Algerians and diplomats are “crusader unbelievers”

Al-Qaeda recently delivered a message to the people of Algeria:

In his audio taped message, released Wednesday (April 2nd), al-Zawahiri responded to a question allegedly posed by an Algerian medical student about why the UN offices in Algiers had been attacked. “The United Nations is an enemy of Islam,” the terrorist leader replied. He went on to say the Algerians killed in the attacks were not innocent victims, instead calling them “crusader unbelievers and the government troops who defend them”.

A jolly good fellow, wouldn’t you say?

3 thoughts on “Algerians and diplomats are “crusader unbelievers”

  1. It just goes to show that, despite all the attention devoted to situating Islamic extremism in the struggle for identity and importance in an increasingly gloabalized world, there are basic elements of some of these groups’ ideologies that are simply too intractable or incongruent with modern, political thought.

    I mean, if any collateral damage can be easily and conveniently lumped into your ideology post hoc, then there’s no space for negotiation or dialogue. And there’s no way to comply with demands either. Either everyone who dies is magically complicit in cooperating with Israel, or innocents die. Since no one can possibly believe the former, I don’t see how this achieves any kind of political end.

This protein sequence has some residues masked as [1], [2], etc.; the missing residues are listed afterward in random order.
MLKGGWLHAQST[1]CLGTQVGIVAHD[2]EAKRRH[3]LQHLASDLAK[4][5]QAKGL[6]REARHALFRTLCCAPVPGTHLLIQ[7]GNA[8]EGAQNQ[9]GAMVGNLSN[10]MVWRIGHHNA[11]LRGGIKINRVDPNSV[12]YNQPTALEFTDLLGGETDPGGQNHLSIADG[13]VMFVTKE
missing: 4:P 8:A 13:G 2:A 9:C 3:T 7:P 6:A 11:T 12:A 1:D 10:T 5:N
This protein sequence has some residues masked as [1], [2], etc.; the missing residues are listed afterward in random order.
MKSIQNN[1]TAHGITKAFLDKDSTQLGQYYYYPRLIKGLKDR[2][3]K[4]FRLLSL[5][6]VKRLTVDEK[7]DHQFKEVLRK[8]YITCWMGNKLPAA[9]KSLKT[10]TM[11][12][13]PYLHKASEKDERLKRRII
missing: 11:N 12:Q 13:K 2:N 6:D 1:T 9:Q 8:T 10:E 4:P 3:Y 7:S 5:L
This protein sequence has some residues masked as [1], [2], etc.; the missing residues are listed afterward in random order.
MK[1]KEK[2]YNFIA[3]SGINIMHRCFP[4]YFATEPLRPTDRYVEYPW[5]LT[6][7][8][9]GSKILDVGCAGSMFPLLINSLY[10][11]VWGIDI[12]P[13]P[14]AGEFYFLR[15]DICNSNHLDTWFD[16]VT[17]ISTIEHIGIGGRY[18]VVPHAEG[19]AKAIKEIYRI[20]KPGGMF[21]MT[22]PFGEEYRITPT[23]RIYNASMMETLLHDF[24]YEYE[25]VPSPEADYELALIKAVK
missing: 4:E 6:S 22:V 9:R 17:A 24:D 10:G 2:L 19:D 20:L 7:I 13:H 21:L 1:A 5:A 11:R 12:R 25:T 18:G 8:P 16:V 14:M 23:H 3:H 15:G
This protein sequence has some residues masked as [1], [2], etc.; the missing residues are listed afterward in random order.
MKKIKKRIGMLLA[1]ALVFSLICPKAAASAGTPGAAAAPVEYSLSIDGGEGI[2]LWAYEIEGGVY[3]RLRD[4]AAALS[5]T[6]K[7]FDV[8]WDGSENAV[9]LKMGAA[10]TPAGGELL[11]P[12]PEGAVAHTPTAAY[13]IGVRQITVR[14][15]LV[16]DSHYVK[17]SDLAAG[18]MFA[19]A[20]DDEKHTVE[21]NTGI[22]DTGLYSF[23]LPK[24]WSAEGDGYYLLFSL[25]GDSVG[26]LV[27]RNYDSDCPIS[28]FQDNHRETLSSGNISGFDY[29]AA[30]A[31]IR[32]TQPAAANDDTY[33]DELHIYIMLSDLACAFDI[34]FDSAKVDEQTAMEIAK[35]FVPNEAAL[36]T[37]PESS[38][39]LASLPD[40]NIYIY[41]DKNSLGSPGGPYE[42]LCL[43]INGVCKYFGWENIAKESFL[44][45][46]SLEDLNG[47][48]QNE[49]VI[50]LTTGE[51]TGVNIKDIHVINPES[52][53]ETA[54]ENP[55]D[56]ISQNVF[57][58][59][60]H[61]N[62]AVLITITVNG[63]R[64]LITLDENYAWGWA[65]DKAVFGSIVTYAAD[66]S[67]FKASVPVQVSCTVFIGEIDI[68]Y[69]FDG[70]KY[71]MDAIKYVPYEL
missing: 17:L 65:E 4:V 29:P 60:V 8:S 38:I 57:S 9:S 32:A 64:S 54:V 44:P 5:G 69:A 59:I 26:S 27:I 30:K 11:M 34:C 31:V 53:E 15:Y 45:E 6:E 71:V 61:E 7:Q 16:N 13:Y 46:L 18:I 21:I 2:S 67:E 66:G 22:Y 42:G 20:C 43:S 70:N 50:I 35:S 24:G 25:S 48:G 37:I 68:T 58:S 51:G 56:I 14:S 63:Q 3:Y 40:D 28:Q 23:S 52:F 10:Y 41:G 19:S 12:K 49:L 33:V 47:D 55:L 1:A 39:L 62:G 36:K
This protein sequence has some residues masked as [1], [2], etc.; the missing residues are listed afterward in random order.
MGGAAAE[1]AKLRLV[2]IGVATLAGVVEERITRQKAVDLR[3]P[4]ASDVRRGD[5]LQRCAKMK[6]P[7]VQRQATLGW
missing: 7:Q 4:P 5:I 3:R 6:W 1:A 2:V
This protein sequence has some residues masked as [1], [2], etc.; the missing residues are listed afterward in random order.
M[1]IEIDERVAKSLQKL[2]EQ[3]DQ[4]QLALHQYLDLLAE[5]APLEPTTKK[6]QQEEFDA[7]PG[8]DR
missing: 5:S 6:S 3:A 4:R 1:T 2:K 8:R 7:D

Also, I’ve said it before, but the link between the former GSPC and perennial boogeyman Al-qa’idah grows murkier with each passing day.

  2. Well, the thing is there is a huge difference between what a speaker for any group says, what this group does at some point in its existence and what they can become in the future. History is full of tales of groups committing atrocities and then evolving to more acceptable behavior, some of them becoming nearly mainstream. Look at the Irgun, the PLO, Nepal’s Maoists, and so on.

    This said, there are guys which must simply been eradicated (either by putting them in jail for life or killing them in combat) because they are psychologically too brainwashed to change at all. It is a terrible thing that people become that bad, but it is hardly new.

  3. But when has a clear ideology from this group ever emerged? The way they’ve lent out their brand name to groups like the GSPC makes it difficult to discern where the Algerian political crisis ends and the more complicated business of Islamic terrorism begins. It’s not like THE Al-qa’idah targeted the UN *in* Algiers because the UN has always been one of their chief targets. It’s convenient, because the GSPC-cum-AQ-in-the-Islamic-Maghreb is already set up there waging war against the military/government.

    I would hesitate to liken AQ to the PLO or leftists in Nepal, who have a clear and specific political objective. The GSPC has a clear objective, but I would argue their marriage to AQ has blurred the lines significantly, and unless wholesale Islamic conversion by the world is truly an attainable goal, I feel the attention gained by such a marriage is offset by the detriments of having now to devote resources to waging a global terrorism war within Algeria.

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